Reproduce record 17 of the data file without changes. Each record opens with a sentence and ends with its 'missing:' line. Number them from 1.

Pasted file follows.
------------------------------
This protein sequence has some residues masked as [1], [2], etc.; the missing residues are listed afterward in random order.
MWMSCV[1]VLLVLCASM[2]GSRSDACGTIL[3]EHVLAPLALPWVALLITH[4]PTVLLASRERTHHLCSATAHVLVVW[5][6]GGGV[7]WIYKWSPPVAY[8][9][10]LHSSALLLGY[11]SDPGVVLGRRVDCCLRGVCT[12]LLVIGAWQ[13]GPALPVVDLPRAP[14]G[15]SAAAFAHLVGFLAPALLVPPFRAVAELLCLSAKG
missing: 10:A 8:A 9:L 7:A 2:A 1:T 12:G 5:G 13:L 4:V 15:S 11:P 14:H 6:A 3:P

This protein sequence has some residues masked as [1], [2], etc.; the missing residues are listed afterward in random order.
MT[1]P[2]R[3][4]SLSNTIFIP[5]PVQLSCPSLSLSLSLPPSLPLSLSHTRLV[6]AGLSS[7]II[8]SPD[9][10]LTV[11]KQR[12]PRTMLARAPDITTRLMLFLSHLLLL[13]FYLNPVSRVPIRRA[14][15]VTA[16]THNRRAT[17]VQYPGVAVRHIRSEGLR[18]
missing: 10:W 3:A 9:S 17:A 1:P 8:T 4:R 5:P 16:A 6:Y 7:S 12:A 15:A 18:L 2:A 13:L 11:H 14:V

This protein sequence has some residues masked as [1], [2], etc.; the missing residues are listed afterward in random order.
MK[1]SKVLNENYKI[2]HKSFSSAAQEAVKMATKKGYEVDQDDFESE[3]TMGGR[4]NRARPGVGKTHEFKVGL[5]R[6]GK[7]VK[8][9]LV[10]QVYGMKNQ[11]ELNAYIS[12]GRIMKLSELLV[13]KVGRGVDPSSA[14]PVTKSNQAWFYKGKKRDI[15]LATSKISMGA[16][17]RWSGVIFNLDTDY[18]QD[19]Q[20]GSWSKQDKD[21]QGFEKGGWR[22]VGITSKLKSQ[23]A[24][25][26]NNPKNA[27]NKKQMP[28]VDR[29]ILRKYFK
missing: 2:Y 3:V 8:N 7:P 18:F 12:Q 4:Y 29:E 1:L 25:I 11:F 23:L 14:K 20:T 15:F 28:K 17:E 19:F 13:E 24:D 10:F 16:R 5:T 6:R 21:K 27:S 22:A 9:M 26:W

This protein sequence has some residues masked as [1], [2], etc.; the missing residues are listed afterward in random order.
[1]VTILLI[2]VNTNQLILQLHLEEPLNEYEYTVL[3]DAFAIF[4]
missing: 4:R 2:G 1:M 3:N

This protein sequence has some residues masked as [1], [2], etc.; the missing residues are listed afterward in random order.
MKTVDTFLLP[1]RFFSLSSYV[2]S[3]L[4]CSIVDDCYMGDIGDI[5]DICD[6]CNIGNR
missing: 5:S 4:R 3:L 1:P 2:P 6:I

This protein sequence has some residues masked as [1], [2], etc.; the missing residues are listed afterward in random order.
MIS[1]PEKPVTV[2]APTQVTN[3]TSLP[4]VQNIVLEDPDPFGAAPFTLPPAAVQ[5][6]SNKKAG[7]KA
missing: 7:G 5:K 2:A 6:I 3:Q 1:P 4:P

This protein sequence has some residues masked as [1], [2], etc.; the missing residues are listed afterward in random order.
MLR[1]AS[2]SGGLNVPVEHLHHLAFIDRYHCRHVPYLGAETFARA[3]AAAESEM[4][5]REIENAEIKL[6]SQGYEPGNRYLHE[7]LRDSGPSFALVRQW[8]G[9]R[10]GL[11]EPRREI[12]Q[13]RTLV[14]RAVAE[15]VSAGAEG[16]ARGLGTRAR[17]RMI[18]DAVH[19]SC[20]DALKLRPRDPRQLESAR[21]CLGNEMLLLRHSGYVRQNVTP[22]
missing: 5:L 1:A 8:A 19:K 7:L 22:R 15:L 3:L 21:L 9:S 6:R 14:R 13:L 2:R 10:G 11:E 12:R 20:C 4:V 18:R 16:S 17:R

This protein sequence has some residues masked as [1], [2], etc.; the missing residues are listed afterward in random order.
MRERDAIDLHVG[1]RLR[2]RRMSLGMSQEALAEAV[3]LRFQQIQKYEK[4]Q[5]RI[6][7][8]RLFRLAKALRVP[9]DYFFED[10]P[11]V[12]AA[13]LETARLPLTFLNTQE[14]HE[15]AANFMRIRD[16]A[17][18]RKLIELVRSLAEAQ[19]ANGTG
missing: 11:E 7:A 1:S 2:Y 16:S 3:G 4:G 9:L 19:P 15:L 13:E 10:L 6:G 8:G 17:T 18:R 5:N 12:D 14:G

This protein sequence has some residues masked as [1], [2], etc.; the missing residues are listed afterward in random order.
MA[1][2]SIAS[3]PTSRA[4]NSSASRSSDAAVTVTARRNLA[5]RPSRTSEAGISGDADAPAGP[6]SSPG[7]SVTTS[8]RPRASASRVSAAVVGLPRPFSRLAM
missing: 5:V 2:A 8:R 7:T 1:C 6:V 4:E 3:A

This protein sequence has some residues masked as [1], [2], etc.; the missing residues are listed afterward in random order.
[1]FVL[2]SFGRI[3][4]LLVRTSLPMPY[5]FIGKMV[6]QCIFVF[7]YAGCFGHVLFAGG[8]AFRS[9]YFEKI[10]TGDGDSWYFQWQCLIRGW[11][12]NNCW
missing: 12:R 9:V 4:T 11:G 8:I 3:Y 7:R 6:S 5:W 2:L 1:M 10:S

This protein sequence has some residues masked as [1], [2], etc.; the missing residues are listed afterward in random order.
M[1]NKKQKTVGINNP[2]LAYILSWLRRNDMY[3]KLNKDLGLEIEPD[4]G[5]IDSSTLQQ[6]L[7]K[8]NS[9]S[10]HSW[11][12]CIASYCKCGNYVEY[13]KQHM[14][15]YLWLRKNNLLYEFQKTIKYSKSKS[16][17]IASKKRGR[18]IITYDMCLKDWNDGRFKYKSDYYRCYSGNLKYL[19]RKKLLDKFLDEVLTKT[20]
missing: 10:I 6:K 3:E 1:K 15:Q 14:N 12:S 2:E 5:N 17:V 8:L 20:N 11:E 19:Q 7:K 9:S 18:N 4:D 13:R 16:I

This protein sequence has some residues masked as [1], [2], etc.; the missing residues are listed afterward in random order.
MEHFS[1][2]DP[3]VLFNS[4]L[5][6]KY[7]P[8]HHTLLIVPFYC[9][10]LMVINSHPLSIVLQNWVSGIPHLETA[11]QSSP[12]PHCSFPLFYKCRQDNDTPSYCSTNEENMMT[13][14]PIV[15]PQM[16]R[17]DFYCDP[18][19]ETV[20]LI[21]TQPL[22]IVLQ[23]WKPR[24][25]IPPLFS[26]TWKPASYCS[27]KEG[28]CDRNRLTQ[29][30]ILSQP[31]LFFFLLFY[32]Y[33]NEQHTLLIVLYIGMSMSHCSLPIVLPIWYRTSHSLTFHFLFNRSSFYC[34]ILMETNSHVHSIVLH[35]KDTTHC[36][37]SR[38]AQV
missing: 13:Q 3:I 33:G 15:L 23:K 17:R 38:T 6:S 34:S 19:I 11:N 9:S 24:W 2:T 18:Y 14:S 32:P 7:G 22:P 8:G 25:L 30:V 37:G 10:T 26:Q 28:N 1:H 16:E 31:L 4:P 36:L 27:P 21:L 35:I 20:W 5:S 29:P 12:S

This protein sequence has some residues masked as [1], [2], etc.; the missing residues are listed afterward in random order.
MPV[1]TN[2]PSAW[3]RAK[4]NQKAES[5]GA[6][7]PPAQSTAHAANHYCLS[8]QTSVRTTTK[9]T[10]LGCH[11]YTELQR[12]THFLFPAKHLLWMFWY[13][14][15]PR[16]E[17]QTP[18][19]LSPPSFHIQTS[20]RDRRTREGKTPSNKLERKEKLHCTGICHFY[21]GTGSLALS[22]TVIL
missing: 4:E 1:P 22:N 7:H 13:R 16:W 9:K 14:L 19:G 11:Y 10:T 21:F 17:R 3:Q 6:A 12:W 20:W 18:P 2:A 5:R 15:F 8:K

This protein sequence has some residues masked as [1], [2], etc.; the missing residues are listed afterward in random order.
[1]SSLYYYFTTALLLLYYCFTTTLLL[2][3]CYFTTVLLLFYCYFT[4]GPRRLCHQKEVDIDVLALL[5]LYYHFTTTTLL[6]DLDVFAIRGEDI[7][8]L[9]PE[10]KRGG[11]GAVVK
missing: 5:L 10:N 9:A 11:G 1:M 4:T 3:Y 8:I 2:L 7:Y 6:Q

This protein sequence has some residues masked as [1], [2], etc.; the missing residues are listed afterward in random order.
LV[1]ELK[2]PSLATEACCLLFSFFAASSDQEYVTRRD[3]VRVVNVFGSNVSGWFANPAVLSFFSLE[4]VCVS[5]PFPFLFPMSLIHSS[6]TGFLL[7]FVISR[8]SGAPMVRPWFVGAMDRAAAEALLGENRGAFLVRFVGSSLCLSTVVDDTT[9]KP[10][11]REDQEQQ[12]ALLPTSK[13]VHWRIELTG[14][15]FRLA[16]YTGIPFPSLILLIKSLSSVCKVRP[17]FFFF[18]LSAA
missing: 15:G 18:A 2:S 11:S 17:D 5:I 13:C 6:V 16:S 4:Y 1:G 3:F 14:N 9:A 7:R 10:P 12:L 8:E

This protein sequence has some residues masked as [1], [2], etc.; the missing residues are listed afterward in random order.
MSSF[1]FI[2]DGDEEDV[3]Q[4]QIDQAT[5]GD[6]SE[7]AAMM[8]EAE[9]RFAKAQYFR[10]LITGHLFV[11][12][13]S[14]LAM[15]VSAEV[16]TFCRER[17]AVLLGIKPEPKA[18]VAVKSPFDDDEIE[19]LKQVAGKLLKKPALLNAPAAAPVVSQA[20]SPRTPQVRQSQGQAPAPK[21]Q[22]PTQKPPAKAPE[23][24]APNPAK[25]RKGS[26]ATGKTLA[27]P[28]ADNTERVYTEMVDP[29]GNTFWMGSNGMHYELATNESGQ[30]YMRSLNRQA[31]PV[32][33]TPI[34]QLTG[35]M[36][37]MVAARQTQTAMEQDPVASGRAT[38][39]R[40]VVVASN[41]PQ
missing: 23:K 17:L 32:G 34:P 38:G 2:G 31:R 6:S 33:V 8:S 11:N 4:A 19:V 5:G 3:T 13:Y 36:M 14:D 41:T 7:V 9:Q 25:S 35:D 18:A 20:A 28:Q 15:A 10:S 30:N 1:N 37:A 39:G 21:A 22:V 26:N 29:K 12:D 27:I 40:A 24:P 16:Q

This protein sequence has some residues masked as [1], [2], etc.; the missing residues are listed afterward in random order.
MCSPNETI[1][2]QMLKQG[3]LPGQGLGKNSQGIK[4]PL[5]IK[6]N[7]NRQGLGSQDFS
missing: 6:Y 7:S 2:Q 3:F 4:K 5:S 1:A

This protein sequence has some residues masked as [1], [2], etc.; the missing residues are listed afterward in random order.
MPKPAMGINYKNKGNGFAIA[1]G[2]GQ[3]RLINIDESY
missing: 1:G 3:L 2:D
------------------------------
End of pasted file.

This protein sequence has some residues masked as [1], [2], etc.; the missing residues are listed afterward in random order.
MCSPNETI[1][2]QMLKQG[3]LPGQGLGKNSQGIK[4]PL[5]IK[6]N[7]NRQGLGSQDFS
missing: 6:Y 7:S 2:Q 3:F 4:K 5:S 1:A